How To Choose The Right Belt

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How To Choose The Right Belt

Words by The Daily Team

15 September 2016

Leather or cotton, black or brown – there are many things to consider when choosing something to hold your trousers up with. Here’s how to get it right.

In an ideal world, all of our trousers and jeans would fit so perfectly that we would never find ourselves reaching for a long strip of leather (or cotton) to fasten them with. But, sadly, this is not an ideal world. Terrible, terrible things happen. Things like bad tailors. Non-standardised sizing. And temptation. Indeed, there is nothing like a good belt to cater for that ever-fluctuating waistline of yours.

A good belt is an essential accessory for any man. In fact, we’d suggest that everyone needs at least two good belts to cater for all the different options in your wardrobe. Here’s why (and how to choose them).

Make sure you pick one that actually fits you. Obviously. The length of the belt is measured from the buckle to the mid hole (if it is that kind of belt). If you were ordering off MR PORTER (and where else would you be buying your belt from?) simply select your waist size. Whatever the style of belt, this will give you room for manoeuvre either way.

Always wear a smart belt with a suit. What’s a smart belt, you ask? It should be leather (preferably calfskin, and without a pattern or a heavy grain), narrow (around 3cm in width) and subtle (with a small buckle). See above.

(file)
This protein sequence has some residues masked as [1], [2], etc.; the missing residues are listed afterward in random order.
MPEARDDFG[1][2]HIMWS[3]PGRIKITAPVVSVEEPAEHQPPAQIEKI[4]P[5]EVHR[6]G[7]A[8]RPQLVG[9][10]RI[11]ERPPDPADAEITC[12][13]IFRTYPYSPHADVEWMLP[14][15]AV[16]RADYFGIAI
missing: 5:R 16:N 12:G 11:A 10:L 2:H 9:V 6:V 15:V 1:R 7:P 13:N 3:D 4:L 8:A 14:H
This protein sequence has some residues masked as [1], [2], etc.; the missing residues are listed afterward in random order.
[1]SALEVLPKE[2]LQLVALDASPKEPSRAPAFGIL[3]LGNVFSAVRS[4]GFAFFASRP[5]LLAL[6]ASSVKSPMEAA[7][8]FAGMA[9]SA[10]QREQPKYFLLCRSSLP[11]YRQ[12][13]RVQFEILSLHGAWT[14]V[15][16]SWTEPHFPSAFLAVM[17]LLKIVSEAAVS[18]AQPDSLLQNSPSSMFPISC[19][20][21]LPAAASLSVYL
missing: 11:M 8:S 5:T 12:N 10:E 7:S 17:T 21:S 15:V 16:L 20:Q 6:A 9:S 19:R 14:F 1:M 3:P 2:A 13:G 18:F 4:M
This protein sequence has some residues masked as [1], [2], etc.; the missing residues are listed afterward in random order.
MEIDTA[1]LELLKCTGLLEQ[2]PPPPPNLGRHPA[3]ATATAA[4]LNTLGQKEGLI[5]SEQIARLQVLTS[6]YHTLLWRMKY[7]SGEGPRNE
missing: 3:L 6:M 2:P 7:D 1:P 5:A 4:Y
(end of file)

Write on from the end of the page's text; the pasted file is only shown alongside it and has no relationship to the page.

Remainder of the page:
If you’re wearing blue jeans or chinos with sneakers, you can experiment a little. Your belt can be a little wider in these instances, and you can try a canvas belt or a woven belt. Whatever you do, never wear a smart belt with blue jeans. Unless you’re Mr Simon Cowell.

If you’re wearing smarter shoes such as Oxfords or Derbies, it’s usually a good idea to match your belt colour to your shoes. And also ensure the material of the belt is fairly similar to that of your shoes. In other words, a patent belt may look odd with matte Derbies. And a belt with a pattern or deep grain has no place anywhere near polished Oxfords, please. In white Stan Smiths or when dressing down loafers and chinos? You can experiment a little with different coloured canvas belts.

If your belt has a buckle, it’s always handy if the colour of the metal matches the rest of your metal accessories (rings or tie clip, etc) – especially when wearing a suit for a formal occasion.

Assuming you’re up to the challenge, you can always invest in the more… elaborate examples available on MR PORTER. Ensure you handle them with care, however.